Rishi Sunak has denied the Government is resisting the release of Boris Johnson’s unredacted WhatsApp messages to the Covid inquiry because he fears embarrassment.
The Prime Minister has been accused of a cover-up after the Cabinet Office announced a High Court challenge of inquiry chairwoman Baroness Hallett’s request for the wholesale handover of his predecessor’s documents from the pandemic.
Labour deputy leader Angela Rayner earlier said the Government was “obstructing the Covid inquiry” by launching the judicial review.
But Mr Sunak insisted it was “not at all” the case the move was designed to hide anything.
Speaking to broadcasters during a visit to Washington DC, he said he was “spending a lot” of time co-operating with the inquiry.
Asked whether he was worried about something in the messages causing him embarrassment, the Prime Minister said: “No, not at all.
“I as well am co-operating and providing information to the inquiry. It’s actually taking a lot of my own time, but that’s right that I do that.
“But obviously there’s a legal proceeding ongoing on one particular thing at the moment, which I can’t comment on.
“But more broadly, the work that the inquiry is doing is important and necessary, and those involved should co-operate in a spirit of candour and transparency. That’s what I’m doing and that’s what the Government’s doing.”
Mr Sunak said the work of the inquiry was “important and necessary”, but stopped short of expressing full confidence in it and its chairwoman.
Asked if he had full confidence in Lady Hallett, he replied: “I think the Covid inquiry is doing important and necessary work.”
The Cabinet Office says some of the information requested by the UK Covid-19 Inquiry does not relate to the Government’s handling of coronavirus and is “unambiguously irrelevant”.
Earlier on Wednesday, ministers were accused of spending taxpayers’ money on “loophole lawyers” in an attempt to block the inquiry from being handed Mr Johnson’s WhatsApp correspondence and notebooks.
In a feisty exchange between Ms Rayner and Deputy Prime Minister Oliver Dowden in the Commons, Sir Keir Starmer’s deputy said: “They set up the inquiry to get to the truth, then blocked that inquiry from getting the information that it asked for, and now they’re taking it to court.
“Does he think working people will thank him for spending hundreds of thousands of pounds of their money on loophole lawyers, just so the Government can obstruct the Covid inquiry?”
Ms Rayner also raised the Conservative Party 2019 manifesto pledge to ensure the judicial review process is “not abused” or used to “create needless delays”.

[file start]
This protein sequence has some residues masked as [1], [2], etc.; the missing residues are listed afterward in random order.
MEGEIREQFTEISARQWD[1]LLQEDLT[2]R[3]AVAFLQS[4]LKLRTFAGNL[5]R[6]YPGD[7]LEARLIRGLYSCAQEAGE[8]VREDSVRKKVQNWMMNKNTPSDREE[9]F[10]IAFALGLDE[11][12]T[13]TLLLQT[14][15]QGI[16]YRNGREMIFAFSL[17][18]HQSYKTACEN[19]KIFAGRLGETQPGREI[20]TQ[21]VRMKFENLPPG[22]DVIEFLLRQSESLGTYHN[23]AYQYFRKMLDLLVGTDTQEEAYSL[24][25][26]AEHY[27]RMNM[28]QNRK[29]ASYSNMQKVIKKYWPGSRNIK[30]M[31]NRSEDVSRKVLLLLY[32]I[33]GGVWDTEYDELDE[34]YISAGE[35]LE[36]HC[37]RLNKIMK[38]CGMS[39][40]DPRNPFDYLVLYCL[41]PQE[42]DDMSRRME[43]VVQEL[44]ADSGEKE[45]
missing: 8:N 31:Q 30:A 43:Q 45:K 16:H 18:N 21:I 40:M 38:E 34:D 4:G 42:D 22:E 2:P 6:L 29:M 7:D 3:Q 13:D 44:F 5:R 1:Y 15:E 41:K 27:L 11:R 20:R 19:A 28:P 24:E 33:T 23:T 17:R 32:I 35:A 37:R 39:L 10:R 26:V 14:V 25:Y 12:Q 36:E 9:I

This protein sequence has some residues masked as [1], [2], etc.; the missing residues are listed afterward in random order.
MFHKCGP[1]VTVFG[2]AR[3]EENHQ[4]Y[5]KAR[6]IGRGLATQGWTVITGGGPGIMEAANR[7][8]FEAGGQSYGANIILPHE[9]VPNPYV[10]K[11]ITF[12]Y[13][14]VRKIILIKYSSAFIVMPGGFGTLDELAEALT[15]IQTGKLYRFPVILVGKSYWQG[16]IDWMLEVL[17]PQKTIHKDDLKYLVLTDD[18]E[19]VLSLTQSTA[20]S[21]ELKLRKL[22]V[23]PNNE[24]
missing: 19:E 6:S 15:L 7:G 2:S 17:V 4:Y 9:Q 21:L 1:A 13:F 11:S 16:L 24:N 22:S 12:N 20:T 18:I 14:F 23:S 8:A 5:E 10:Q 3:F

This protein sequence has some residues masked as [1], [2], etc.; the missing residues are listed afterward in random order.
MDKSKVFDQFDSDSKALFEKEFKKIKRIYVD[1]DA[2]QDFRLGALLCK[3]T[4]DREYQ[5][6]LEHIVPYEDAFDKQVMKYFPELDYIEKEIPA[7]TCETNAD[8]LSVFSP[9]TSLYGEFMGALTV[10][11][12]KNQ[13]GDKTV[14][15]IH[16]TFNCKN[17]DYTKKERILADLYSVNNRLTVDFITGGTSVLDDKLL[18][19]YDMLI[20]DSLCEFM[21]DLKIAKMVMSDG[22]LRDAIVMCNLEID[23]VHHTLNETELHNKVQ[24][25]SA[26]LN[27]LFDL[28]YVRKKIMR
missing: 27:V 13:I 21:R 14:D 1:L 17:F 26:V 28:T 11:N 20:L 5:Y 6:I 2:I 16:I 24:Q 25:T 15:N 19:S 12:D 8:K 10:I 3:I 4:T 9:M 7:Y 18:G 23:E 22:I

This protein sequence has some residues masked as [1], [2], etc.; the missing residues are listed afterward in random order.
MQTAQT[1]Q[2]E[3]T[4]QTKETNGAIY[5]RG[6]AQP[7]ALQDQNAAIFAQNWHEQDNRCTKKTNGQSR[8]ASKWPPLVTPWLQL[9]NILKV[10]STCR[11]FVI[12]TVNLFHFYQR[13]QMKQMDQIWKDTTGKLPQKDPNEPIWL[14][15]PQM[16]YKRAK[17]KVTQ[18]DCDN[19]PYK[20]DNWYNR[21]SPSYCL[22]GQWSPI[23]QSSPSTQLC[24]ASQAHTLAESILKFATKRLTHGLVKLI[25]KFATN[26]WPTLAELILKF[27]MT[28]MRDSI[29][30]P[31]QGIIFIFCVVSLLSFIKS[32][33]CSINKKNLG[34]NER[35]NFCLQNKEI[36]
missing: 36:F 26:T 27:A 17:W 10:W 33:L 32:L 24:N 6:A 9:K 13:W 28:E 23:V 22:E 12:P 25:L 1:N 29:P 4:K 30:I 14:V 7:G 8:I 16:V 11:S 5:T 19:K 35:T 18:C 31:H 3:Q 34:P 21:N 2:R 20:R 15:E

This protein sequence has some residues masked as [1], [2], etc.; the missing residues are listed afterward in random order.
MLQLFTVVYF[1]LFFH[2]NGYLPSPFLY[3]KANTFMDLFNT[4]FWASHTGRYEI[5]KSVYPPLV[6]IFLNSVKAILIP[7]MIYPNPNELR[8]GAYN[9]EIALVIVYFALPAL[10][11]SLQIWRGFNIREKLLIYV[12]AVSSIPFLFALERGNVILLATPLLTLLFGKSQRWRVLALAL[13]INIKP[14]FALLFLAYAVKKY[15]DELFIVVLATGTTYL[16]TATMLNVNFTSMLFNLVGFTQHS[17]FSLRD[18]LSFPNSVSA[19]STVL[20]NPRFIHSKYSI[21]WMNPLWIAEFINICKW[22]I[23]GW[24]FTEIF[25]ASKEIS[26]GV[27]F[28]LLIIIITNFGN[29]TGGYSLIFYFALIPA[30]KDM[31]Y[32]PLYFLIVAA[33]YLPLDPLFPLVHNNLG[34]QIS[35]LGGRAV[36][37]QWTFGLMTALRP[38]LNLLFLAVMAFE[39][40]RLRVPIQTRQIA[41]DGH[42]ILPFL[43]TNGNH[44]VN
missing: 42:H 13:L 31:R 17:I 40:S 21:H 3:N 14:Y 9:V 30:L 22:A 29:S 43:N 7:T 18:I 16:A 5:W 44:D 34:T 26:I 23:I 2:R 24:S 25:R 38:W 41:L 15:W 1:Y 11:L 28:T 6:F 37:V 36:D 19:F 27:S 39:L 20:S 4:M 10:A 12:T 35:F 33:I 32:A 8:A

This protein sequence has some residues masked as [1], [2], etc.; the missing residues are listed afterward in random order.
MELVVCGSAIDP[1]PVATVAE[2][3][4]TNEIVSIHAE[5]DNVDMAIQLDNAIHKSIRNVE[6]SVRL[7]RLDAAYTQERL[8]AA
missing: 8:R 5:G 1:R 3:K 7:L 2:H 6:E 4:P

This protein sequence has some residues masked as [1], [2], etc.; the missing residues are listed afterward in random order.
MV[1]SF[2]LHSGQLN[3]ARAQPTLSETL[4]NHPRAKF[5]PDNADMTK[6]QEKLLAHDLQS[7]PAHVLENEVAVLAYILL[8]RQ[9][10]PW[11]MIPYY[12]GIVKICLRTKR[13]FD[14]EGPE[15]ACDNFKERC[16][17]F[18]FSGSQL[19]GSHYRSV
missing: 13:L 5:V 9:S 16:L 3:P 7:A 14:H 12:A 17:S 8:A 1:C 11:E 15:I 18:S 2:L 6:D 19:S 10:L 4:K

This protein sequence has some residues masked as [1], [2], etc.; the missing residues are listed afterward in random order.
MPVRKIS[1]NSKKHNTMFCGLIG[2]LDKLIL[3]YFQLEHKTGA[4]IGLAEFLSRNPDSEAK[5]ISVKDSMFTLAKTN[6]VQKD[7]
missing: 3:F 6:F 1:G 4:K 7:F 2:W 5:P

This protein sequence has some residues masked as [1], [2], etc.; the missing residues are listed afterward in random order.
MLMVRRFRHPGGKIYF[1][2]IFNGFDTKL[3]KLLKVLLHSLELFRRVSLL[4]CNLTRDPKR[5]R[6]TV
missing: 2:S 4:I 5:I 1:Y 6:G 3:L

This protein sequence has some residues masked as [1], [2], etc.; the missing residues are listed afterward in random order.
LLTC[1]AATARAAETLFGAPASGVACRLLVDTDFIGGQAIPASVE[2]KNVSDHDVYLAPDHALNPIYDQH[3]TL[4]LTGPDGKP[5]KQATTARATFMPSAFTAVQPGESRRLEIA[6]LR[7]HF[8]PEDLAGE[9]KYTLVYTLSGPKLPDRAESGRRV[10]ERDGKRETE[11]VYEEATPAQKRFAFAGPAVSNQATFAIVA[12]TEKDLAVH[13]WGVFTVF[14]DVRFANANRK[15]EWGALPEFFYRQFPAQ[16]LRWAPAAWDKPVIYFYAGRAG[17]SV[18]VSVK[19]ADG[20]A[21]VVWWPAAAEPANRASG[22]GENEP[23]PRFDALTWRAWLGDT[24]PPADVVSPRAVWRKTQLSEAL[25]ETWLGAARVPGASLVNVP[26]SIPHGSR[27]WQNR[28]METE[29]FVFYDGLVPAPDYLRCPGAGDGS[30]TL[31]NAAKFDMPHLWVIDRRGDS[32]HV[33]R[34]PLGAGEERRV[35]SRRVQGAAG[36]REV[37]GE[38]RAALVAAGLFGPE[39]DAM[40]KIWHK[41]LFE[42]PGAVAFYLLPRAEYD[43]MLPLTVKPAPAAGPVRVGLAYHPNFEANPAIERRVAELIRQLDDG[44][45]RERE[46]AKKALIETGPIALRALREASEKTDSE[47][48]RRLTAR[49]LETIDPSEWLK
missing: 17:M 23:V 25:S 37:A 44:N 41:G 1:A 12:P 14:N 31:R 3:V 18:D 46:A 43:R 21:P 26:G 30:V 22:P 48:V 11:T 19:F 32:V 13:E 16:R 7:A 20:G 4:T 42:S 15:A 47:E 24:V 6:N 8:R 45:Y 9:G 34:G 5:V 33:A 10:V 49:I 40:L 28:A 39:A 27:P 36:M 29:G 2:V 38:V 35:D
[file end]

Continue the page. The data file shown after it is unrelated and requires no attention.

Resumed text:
“The Tory manifesto promised to end the abuse of the judicial review – how’s it going?” she asked.
Mr Dowden, who was standing in for Mr Sunak at Prime Minister’s Questions due to the Prime Minister being in the US, said all Government Covid-related discussions would be handed to the inquiry.
The senior minister said: “We will provide the inquiry with each and every document related to Covid, including all internal discussions in any form as requested, while crucially protecting what is wholly and unambiguously irrelevant.
“Because essentially (Lady Hallett) is calling for years worth of documents and messages between named individuals to be in scope and that could cover anything from civil servants’ medical conditions to intimate details about their families.”
The decision to challenge the inquiry in the High Court is seen as highly unusual and one minister has raised doubts that the Government will win the contest, which could be heard before the end of the month.
At a preliminary inquiry hearing on Tuesday, Lady Hallett questioned why the Cabinet Office would want to redact information that Mr Johnson has confirmed he is happy to submit.
The retired senior judge has refused to back down from her request for Mr Johnson’s messages, saying it is for her to rule what is relevant to the investigation.
Lady Hallett has given the Cabinet Office until the end of the week to clarify whether it would seek to redact information in Mr Johnson’s notebooks, his diaries and the WhatsApp messages on his locked mobile, containing messages dating from before May 2021, if they were obtainable before the judicial review is heard on or shortly after June 30.
The first public evidence session of the inquiry is due to start next week, with witnesses being called to give testimony from Tuesday about Module 1 of the investigation, which relates to the UK’s pandemic preparedness.